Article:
The Small Catechism is sui generis. It is of its own kind, in a class by itself. It is unique. Even though, according to the laws of the civil state, the ordinary rules of property might apply, we of the Church should not apply them to the Catechism. The Catechism is a gift to the saints. Here, in this class unto itself, the small catechetical class, copyrights, corporatism, and business models should not stand between the Catechism and little children. Let those restraints be applied to other things, but not the Catechism.
We should be giving the Catechism away free to everyone. We should be against withholding the Catechism from anyone.
This issue is much broader than the sphere in which I have personal knowledge. I know what has just happened in my congregation. I know what the copyright claim is doing to hamper me as Christian Education Director of a congregation of the Synod. In turn, I know that it is taking bread out of children’s mouths in my congregation. O sure, you can say, just do the cut, copy, and paste to Mrs. Sias’ bulletins. But that time and labor displaces other things I should be doing to also put the Catechism before the children. The wasted time does not get replaced. This makes me wonder, in what other scenarios are others also blocked from using our own text. I have heard this called the Babylonian Captivity of the Catechism. I do not know what all that refers to, but we need to look into it.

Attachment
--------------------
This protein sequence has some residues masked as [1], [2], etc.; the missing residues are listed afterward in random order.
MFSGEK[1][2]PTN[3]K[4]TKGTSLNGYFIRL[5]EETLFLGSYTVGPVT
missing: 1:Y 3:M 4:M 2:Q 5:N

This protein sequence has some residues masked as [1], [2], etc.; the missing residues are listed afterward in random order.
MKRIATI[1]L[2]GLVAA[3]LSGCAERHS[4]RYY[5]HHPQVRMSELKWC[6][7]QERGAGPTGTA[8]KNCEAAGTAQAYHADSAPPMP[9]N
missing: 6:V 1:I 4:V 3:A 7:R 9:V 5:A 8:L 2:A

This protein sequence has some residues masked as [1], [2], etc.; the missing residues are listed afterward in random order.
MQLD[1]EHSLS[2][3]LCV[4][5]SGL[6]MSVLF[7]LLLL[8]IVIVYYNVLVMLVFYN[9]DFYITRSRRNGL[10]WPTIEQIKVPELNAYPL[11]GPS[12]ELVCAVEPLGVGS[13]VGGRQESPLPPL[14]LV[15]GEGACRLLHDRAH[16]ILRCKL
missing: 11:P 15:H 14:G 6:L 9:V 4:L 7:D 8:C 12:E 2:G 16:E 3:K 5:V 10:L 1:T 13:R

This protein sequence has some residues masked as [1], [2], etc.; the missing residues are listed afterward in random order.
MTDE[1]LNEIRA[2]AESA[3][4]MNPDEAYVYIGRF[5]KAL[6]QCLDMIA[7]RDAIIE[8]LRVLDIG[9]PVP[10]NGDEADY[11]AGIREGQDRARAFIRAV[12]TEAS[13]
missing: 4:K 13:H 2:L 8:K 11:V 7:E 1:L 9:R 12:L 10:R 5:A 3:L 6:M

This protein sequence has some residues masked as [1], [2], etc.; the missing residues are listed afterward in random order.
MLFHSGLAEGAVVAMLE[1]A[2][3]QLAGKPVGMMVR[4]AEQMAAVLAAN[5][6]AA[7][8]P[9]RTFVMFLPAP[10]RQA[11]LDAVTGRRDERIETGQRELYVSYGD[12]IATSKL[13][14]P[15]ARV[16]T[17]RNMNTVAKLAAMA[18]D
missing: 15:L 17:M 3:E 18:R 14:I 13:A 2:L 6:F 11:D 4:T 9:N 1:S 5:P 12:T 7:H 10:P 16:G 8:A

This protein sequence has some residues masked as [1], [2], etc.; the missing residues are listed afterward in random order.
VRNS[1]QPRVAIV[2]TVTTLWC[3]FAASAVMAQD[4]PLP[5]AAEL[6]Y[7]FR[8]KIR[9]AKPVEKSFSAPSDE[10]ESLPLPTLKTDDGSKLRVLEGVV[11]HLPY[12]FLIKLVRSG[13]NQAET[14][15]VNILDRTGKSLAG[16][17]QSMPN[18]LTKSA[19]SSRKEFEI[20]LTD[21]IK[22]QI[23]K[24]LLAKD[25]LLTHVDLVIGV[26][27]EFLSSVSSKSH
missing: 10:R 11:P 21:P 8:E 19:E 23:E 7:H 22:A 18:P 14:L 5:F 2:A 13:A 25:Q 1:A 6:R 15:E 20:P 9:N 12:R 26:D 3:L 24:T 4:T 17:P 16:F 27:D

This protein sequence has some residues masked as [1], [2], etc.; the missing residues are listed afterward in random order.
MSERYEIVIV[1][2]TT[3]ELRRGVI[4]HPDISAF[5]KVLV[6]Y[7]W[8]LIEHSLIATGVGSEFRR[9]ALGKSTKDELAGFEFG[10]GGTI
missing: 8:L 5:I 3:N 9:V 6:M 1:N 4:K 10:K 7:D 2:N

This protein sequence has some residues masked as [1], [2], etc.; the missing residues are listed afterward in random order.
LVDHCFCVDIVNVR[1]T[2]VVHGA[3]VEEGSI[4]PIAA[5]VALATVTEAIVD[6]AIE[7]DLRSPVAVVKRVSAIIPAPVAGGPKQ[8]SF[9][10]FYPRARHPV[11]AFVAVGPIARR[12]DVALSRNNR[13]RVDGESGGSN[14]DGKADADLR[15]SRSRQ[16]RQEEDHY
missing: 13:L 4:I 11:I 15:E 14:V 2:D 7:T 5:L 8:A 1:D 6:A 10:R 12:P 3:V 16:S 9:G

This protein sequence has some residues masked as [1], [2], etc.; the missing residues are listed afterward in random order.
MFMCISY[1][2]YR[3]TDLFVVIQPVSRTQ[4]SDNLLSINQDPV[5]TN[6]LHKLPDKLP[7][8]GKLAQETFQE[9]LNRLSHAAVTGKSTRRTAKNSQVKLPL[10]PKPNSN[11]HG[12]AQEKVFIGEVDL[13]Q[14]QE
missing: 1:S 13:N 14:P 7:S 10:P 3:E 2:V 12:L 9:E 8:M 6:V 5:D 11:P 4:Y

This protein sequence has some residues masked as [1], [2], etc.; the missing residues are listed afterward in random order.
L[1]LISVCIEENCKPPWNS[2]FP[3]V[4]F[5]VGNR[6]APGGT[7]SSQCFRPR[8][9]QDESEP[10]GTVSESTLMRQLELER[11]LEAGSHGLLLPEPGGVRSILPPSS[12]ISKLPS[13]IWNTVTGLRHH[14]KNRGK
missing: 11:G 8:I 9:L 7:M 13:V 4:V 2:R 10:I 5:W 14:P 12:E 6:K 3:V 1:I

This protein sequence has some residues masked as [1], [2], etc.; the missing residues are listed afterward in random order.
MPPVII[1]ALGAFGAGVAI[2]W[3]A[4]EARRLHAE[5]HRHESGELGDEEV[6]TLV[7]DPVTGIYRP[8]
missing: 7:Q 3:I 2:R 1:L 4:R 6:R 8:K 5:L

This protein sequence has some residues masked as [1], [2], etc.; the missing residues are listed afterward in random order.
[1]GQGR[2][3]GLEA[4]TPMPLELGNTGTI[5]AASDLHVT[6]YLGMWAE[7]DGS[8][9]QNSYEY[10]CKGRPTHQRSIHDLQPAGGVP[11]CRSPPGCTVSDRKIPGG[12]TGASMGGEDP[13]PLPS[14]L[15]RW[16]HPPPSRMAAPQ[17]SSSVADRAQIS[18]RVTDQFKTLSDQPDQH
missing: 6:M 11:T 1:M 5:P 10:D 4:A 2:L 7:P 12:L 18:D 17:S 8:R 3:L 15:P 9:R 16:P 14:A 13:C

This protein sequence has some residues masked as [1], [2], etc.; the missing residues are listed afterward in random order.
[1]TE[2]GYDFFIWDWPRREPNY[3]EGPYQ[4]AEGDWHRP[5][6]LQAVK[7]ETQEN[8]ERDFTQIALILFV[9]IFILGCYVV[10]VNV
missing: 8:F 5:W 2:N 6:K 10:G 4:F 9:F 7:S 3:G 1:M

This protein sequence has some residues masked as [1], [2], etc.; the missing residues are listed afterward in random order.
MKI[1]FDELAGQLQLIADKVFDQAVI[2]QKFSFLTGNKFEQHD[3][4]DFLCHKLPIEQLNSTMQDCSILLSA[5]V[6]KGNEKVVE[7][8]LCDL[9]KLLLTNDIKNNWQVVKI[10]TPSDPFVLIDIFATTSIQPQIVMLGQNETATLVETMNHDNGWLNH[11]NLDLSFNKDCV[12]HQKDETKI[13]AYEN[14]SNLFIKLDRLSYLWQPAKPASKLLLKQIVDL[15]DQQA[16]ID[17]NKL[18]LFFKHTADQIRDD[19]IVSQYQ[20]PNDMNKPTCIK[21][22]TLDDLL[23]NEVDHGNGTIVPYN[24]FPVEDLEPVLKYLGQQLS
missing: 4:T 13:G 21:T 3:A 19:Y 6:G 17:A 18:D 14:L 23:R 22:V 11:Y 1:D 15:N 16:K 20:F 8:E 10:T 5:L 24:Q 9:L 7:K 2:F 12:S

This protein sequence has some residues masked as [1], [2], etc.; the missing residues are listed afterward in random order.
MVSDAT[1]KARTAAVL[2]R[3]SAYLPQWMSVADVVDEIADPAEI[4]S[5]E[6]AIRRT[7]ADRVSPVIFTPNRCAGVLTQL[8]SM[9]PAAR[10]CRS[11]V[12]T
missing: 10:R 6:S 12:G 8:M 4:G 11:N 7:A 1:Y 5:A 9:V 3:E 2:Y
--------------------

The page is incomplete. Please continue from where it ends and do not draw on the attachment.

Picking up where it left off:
Catechists of the Church unite. Free the Catechism. The Catechism belongs to the saints.
 The claim that the 1986 Concordia Publishing House version of the English text of the Small Catechism is protected by copyright seems thin. Copyright protects expression. Expression, to be expression, must be, well, expressive. To be copyrightable, it must have a degree of creativity. When we examine the English text through its pedigree, the changes from prior, public domain texts to the 1986 text fall somewhat short of being creative or expressive themselves. What, exactly, did the so-called translation committee add? The corporatists might be the Wizard of Oz.
If it were to be suggested by someone supporting the CPH position on the Small Catechism that Mrs. Sias remove the limitation that Lessons for Lambs be used intact, that would be rich. Except for quotations of Scripture and the Catechism, Lessons for Lambs are works of her authorship. She created them. They are her expressions of her creativity. She has every basis to claim copyright and CPH has little basis. She gives Lessons for Lambs away free to congregations, and only asks that, in return for the 5 years it took to create them, they be used for their intended, stated purpose, which is best accomplished by them being used intact. If they are sliced and diced, the object is lost.